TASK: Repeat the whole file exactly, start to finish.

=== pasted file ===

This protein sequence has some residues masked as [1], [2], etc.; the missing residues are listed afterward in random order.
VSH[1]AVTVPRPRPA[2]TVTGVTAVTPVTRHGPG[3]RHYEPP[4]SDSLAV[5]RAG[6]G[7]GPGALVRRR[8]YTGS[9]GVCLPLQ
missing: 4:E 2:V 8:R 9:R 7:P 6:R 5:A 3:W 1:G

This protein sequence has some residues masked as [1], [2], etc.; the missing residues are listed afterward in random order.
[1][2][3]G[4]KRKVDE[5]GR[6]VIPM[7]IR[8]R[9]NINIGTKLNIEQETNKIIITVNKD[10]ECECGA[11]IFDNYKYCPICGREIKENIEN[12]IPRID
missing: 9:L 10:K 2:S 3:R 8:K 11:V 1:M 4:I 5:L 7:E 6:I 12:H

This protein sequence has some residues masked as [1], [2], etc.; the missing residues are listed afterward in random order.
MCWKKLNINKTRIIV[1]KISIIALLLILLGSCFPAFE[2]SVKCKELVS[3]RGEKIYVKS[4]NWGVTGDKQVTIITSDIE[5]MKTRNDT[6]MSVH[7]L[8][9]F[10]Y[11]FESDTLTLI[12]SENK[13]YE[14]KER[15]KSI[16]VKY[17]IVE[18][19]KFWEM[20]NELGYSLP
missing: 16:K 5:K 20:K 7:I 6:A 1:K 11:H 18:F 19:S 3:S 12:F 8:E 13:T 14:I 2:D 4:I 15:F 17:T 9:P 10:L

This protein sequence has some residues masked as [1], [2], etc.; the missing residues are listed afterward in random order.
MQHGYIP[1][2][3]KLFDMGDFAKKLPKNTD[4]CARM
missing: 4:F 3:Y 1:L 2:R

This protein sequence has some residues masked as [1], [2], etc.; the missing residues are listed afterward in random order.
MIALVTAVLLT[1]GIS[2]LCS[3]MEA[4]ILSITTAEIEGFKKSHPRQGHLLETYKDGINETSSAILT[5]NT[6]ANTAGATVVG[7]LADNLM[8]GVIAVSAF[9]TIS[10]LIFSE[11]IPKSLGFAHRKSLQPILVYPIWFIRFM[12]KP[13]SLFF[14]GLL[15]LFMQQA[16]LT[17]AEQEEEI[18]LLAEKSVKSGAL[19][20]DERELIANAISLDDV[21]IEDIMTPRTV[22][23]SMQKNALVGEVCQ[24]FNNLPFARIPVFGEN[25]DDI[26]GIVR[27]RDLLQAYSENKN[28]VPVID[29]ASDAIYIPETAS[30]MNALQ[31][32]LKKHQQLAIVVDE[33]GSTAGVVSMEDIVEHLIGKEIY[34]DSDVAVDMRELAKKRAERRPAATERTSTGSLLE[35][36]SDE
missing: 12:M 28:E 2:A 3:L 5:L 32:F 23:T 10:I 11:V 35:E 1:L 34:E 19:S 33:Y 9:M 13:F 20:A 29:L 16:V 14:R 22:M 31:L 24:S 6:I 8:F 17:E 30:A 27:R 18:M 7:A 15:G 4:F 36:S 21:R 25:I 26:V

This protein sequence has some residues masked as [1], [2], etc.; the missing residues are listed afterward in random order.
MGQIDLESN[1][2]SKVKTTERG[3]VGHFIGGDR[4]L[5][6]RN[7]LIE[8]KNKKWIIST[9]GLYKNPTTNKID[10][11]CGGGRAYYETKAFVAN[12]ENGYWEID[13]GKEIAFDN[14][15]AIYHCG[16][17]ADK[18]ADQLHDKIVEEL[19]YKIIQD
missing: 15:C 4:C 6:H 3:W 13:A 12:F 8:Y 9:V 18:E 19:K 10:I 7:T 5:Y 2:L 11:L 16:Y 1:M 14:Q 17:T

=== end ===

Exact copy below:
This protein sequence has some residues masked as [1], [2], etc.; the missing residues are listed afterward in random order.
VSH[1]AVTVPRPRPA[2]TVTGVTAVTPVTRHGPG[3]RHYEPP[4]SDSLAV[5]RAG[6]G[7]GPGALVRRR[8]YTGS[9]GVCLPLQ
missing: 4:E 2:V 8:R 9:R 7:P 6:R 5:A 3:W 1:G

This protein sequence has some residues masked as [1], [2], etc.; the missing residues are listed afterward in random order.
[1][2][3]G[4]KRKVDE[5]GR[6]VIPM[7]IR[8]R[9]NINIGTKLNIEQETNKIIITVNKD[10]ECECGA[11]IFDNYKYCPICGREIKENIEN[12]IPRID
missing: 9:L 10:K 2:S 3:R 8:K 11:V 1:M 4:I 5:L 7:E 6:I 12:H

This protein sequence has some residues masked as [1], [2], etc.; the missing residues are listed afterward in random order.
MCWKKLNINKTRIIV[1]KISIIALLLILLGSCFPAFE[2]SVKCKELVS[3]RGEKIYVKS[4]NWGVTGDKQVTIITSDIE[5]MKTRNDT[6]MSVH[7]L[8][9]F[10]Y[11]FESDTLTLI[12]SENK[13]YE[14]KER[15]KSI[16]VKY[17]IVE[18][19]KFWEM[20]NELGYSLP
missing: 16:K 5:K 20:K 7:I 6:A 1:K 11:H 18:F 19:S 3:S 12:F 8:E 13:T 14:I 2:D 4:I 15:F 17:T 9:P 10:L

This protein sequence has some residues masked as [1], [2], etc.; the missing residues are listed afterward in random order.
MQHGYIP[1][2][3]KLFDMGDFAKKLPKNTD[4]CARM
missing: 4:F 3:Y 1:L 2:R

This protein sequence has some residues masked as [1], [2], etc.; the missing residues are listed afterward in random order.
MIALVTAVLLT[1]GIS[2]LCS[3]MEA[4]ILSITTAEIEGFKKSHPRQGHLLETYKDGINETSSAILT[5]NT[6]ANTAGATVVG[7]LADNLM[8]GVIAVSAF[9]TIS[10]LIFSE[11]IPKSLGFAHRKSLQPILVYPIWFIRFM[12]KP[13]SLFF[14]GLL[15]LFMQQA[16]LT[17]AEQEEEI[18]LLAEKSVKSGAL[19][20]DERELIANAISLDDV[21]IEDIMTPRTV[22][23]SMQKNALVGEVCQ[24]FNNLPFARIPVFGEN[25]DDI[26]GIVR[27]RDLLQAYSENKN[28]VPVID[29]ASDAIYIPETAS[30]MNALQ[31][32]LKKHQQLAIVVDE[33]GSTAGVVSMEDIVEHLIGKEIY[34]DSDVAVDMRELAKKRAERRPAATERTSTGSLLE[35][36]SDE
missing: 12:M 28:E 2:A 3:L 5:L 32:F 23:T 10:I 11:V 35:E 1:L 34:E 19:S 33:Y 9:M 13:F 20:A 29:L 16:V 14:R 22:M 31:L 24:S 6:I 8:F 17:E 30:A 27:R 18:M 7:A 15:G 4:F 36:S 21:R 25:I 26:V

This protein sequence has some residues masked as [1], [2], etc.; the missing residues are listed afterward in random order.
MGQIDLESN[1][2]SKVKTTERG[3]VGHFIGGDR[4]L[5][6]RN[7]LIE[8]KNKKWIIST[9]GLYKNPTTNKID[10][11]CGGGRAYYETKAFVAN[12]ENGYWEID[13]GKEIAFDN[14][15]AIYHCG[16][17]ADK[18]ADQLHDKIVEEL[19]YKIIQD
missing: 15:C 4:C 6:H 3:W 13:A 12:F 8:Y 9:V 18:E 19:K 10:I 7:T 5:Y 2:L 11:L 16:Y 1:M 14:Q 17:T